Our CGD on Wednesday culminated in a toxicological based simulation – with 3 year old Vera having consumed her grandfather’s medications. Why do pills look like lollies?
The take home debrief points were:
- How do we best use available resources like the on call toxicologist?Like all clinicians in Australia we have access to the Poisons line, with their on call toxicologist available 24 hours a day. We advocate involving them in the decision making process for management of the critically ill toxicology patient.For CGD we had the lovely Dr Kate Sellors as our knowledgable toxicologist (who’s previously worked with the service).We discussed the pros and cons of delegating that important phone call. The consensus was that the safest and most efficient way might be to ask someone to initiate the call and commence the conversation, but to make it clear that once the toxicologist was on the phone that you would like to speak with them in person to clarify certain aspects. One useful consideration is the use of a portable phone, so you can hear the conversation taking place and also when you are on the phone can stay near to the patient to continue with management and provide up to date information to the toxicology service.
- Methods of eliminating error when calculating multiple drug doses and infusions for children. Use available reputable drug dosing calculators (on the net or your smart phone).Paramedic + Dr both calculating them separately and then comparing. Double checking your final dose with a rough estimate compared to a known adult dose to see if it passes the whiff test. Using a whiteboard to write out important numbers/doses & keep track of what was given.There was a difference in opinion between emergency medicine background vs anaesthesia background regarding the practice of drawing up individual doses into labelled, small syringes. In the heat of the moment it is probably best to practice what you are most comfortable and familiar with.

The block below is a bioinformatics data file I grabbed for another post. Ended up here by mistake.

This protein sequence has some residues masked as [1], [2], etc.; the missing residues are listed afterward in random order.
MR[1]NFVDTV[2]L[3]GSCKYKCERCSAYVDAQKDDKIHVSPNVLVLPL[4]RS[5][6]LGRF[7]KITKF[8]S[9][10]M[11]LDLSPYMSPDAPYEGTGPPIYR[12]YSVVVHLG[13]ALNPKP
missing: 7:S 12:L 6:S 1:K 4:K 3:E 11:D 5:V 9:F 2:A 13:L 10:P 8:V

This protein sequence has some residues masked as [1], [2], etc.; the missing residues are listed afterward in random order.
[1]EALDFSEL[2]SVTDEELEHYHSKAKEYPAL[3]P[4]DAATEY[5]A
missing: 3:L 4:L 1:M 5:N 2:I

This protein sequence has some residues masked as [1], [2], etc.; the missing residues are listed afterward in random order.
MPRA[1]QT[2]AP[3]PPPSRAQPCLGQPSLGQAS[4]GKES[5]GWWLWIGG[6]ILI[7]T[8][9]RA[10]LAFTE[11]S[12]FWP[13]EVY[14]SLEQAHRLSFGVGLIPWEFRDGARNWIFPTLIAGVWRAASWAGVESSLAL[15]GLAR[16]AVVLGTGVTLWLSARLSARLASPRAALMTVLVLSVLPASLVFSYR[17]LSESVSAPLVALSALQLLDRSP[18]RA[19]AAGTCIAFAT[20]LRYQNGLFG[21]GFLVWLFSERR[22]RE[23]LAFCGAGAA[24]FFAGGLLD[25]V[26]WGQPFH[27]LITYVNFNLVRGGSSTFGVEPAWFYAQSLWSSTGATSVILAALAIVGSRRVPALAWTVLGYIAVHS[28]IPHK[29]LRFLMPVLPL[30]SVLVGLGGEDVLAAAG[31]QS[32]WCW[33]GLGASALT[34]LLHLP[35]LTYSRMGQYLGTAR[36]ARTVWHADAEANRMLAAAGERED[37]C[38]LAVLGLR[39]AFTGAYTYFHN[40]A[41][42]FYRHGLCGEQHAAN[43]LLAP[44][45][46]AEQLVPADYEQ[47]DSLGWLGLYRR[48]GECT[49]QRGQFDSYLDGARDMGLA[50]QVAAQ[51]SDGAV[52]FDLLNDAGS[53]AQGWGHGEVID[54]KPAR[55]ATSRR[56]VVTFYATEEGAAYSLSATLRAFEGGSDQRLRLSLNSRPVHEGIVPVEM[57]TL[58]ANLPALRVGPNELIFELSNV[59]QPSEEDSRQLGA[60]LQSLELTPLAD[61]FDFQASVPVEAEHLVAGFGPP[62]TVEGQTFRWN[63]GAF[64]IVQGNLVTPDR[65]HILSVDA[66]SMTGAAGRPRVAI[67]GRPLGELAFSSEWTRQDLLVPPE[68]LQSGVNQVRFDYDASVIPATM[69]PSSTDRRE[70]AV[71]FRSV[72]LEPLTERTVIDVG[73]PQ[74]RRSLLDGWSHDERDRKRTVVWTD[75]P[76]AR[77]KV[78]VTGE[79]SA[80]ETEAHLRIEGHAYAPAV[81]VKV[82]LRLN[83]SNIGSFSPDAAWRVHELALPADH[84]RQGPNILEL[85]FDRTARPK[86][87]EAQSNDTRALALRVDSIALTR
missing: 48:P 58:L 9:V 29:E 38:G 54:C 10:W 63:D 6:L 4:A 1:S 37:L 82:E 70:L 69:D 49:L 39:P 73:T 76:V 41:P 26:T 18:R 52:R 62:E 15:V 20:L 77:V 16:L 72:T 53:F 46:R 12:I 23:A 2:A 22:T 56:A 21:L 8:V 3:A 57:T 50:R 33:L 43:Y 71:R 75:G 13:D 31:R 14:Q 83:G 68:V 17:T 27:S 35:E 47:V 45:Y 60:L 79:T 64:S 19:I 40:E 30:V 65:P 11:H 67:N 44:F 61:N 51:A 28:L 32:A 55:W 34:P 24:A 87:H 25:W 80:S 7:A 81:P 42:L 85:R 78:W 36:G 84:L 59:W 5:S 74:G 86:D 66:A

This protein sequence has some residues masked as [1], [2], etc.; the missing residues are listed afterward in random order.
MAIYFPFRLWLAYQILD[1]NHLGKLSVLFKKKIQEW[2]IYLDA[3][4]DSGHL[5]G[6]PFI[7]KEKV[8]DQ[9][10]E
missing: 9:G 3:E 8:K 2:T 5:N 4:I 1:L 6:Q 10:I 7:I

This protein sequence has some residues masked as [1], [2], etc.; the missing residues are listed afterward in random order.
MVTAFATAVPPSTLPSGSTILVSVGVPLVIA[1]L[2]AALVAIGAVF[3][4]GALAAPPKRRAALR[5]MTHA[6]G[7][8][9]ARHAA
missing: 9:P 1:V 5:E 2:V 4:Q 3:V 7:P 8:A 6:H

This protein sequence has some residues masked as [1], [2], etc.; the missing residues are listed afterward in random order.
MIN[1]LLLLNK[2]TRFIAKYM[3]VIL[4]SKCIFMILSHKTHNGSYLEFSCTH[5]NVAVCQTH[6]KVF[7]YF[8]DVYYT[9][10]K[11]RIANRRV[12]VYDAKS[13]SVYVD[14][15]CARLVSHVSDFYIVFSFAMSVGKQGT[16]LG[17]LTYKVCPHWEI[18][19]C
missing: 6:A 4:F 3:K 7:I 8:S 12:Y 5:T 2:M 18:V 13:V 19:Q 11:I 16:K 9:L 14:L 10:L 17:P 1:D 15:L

- Optimise your risk assessment by obtaining accurate history (drugs, doses), timing and clinical features. Formulate the assessment with the aid of the toxicologist on call. Know your toxidromes and clinical manifestations for ingestions, including the time of the expected clinical course – when transferring these patients you need to know what might go wrong and when to guide you in your management – expect the worst.
- In Ca channel blocker OD – High dose Insulin Euglycaemic Therapy will take ~30mins to take effect, so it’s important to consider and commence it early in the resuscitation. Again, this is probably best done in consultation with the toxicologist (especially in the paediatric population).